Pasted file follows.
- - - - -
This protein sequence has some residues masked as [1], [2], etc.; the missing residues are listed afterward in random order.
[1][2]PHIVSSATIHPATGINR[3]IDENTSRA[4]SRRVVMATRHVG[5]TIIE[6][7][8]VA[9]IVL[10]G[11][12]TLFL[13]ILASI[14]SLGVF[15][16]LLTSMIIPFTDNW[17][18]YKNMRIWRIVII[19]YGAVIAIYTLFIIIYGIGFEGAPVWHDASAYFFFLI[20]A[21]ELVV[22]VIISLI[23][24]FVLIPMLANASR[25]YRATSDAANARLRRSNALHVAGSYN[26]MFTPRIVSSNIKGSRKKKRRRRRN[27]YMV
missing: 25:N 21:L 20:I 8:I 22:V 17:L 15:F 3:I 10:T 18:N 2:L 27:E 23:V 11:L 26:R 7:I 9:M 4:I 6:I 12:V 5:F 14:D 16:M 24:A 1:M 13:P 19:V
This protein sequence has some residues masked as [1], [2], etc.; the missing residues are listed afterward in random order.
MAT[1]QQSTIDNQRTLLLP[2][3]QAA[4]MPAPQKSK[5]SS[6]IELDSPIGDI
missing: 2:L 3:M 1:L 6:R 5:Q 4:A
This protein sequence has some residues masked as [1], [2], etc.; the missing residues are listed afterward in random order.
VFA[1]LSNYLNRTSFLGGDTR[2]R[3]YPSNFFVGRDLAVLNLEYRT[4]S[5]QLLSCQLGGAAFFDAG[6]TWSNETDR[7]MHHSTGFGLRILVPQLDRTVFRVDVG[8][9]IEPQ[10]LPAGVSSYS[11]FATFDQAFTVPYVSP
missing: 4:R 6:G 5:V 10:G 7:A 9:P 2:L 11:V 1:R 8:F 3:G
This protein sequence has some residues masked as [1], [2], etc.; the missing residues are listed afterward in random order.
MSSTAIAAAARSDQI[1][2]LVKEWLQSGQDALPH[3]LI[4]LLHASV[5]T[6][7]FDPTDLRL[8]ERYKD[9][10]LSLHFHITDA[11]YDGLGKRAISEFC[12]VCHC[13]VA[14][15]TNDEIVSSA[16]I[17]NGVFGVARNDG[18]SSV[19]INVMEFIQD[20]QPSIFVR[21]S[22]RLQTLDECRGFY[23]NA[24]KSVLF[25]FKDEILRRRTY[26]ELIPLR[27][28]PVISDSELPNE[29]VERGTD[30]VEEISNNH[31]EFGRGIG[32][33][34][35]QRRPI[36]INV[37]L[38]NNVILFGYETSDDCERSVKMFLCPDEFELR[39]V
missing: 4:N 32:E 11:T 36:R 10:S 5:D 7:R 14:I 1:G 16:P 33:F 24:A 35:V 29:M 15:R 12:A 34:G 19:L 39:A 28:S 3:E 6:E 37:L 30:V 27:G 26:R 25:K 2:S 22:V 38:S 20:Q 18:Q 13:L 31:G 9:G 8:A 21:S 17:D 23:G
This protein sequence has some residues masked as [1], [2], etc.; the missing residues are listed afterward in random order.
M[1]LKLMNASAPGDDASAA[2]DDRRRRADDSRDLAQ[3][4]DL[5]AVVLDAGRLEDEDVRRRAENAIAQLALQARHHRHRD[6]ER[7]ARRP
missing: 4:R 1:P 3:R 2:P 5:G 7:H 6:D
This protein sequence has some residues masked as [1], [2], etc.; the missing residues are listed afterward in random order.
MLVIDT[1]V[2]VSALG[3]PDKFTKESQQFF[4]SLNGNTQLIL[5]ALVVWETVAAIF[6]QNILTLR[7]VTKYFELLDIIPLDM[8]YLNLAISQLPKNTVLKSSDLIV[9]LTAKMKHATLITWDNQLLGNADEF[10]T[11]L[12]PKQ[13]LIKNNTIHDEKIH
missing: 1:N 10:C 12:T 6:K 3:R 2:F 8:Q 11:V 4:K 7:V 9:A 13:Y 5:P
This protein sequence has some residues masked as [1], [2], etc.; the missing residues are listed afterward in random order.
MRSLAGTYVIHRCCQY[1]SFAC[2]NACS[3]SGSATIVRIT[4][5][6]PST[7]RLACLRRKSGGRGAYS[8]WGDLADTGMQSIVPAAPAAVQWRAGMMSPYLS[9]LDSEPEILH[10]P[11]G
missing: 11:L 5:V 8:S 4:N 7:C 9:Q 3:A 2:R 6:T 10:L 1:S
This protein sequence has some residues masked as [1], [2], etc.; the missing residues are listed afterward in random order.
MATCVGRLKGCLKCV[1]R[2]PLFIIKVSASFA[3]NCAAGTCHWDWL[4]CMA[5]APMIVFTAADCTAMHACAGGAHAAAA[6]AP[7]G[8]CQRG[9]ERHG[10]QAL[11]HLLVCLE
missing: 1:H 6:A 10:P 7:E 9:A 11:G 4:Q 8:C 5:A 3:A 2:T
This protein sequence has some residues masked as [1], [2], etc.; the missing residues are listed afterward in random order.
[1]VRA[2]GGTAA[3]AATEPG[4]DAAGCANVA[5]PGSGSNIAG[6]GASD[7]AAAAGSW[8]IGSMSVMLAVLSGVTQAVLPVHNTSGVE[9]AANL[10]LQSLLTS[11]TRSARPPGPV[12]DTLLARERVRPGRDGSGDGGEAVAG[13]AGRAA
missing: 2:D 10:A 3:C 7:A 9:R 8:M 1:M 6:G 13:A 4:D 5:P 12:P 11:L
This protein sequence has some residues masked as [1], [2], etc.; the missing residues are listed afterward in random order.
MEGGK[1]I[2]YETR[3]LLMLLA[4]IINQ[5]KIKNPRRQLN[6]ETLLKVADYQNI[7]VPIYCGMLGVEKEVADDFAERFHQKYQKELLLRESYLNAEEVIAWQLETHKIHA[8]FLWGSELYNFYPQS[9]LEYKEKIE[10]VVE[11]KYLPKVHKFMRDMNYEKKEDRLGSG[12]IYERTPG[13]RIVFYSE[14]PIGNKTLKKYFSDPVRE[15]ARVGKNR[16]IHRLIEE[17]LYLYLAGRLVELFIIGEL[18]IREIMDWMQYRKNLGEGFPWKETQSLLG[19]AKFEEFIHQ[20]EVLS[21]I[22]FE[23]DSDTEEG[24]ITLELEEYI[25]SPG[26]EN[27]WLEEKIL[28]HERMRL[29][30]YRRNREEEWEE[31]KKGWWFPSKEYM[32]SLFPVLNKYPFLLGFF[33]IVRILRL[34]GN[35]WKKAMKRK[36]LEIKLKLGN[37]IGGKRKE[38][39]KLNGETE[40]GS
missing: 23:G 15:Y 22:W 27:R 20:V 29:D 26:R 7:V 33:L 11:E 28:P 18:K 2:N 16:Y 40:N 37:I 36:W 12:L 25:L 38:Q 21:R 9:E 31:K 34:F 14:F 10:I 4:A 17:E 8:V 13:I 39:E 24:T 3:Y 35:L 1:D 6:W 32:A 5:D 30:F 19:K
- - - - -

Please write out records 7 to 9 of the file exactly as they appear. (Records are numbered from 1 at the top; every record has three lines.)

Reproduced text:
This protein sequence has some residues masked as [1], [2], etc.; the missing residues are listed afterward in random order.
MRSLAGTYVIHRCCQY[1]SFAC[2]NACS[3]SGSATIVRIT[4][5][6]PST[7]RLACLRRKSGGRGAYS[8]WGDLADTGMQSIVPAAPAAVQWRAGMMSPYLS[9]LDSEPEILH[10]P[11]G
missing: 11:L 5:V 8:S 4:N 7:C 9:Q 3:A 2:R 6:T 10:L 1:S
This protein sequence has some residues masked as [1], [2], etc.; the missing residues are listed afterward in random order.
MATCVGRLKGCLKCV[1]R[2]PLFIIKVSASFA[3]NCAAGTCHWDWL[4]CMA[5]APMIVFTAADCTAMHACAGGAHAAAA[6]AP[7]G[8]CQRG[9]ERHG[10]QAL[11]HLLVCLE
missing: 1:H 6:A 10:P 7:E 9:A 11:G 4:Q 8:C 5:A 3:A 2:T
This protein sequence has some residues masked as [1], [2], etc.; the missing residues are listed afterward in random order.
[1]VRA[2]GGTAA[3]AATEPG[4]DAAGCANVA[5]PGSGSNIAG[6]GASD[7]AAAAGSW[8]IGSMSVMLAVLSGVTQAVLPVHNTSGVE[9]AANL[10]LQSLLTS[11]TRSARPPGPV[12]DTLLARERVRPGRDGSGDGGEAVAG[13]AGRAA
missing: 2:D 10:A 3:C 7:A 9:R 8:M 1:M 6:G 13:A 4:D 5:P 12:P 11:L